Stuart McClung, Orion Crew Module Landing and Recovery System Functional Area Manager
This profile continues a series to introduce the people behind the development of Orion in advance of the spacecraft’s move from the Michoud Assembly Facility in New Orleans to Kennedy Space Center in Florida for outfitting before its first space-bound test, planned for 2014. Exploration Flight Test-1 is an essential step that will allow engineers to acquire critical re-entry flight performance data and demonstrate early integration capabilities to prepare Orion for deep space exploration.
Born in Dover, New Jersey
Raised in Madison, Indiana
Graduated from Valparaiso University with a bachelors degree in Mechanical Engineering
What is your contribution to EFT-1?
The Landing Recovery System (LRS) provides the hardware (parachutes, mortars, and uprighting airbags) that will be used on EFT-1. As the Functional Area Manager, my role is to see that the hardware is ready to work, it’s on schedule and we stay within our cost targets.
Why is that contribution important?
The LRS hardware is required to recover the crew module and bring a crew home safely. EFT-1 is an important demonstration of that capability. And, even without crew on EFT-1, if the LRS hardware doesn’t work correctly, we could severely damage or lose the crew module.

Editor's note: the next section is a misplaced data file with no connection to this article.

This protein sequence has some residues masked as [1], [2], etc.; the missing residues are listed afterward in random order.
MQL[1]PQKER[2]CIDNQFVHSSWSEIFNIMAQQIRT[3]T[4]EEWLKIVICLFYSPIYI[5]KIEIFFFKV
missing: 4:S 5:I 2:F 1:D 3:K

Why do you need this flight test, and what do you hope to learn from it?
EFT-1 provides us the opportunity to test Orion at the vehicle level. Until then, we will test the various systems independently, and those tests provide a wealth of information. But the flight test allows us to prove that the various systems tie together and perform as we expect. Specific to the LRS hardware, EFT-1 provides us an opportunity to test in the exact environments that will occur during human missions. Our aircraft-based testing comes close, but the data from EFT-1 will be a very important to us.
What do you find most fulfilling or like best about your job?
We put humans in space. How cool is that? There are lots of smart engineering in the world, but not many get the privilege of working on human spaceflight.
What’s the most interesting part of what you do here at JSC?
Finding the balance between what we want to do for safe flight, what we can afford and what we have time to accomplish. Just as you find the balance, something changes ... and you start again.
What’s your best NASA memory so far?
First docking between the shuttle (STS-71) and the Mir 9.
When you’re not at the office, what do you like to do?
Run (slower than I used to), play soccer in the JSC league. Spent two weeks in Japan last November, rebuilding homes damaged by the Tsunami, just got back from a week of rebuilding homes on the Navajo reservation in Arizona.
What were your career goals as a teenager?
It depended on whether it was deer season or time to go fishing. I don’t recall a specific set of goals. I do remember that I liked both teaching and engineering. Engineering paid more, so I went that path and eventually ended up here.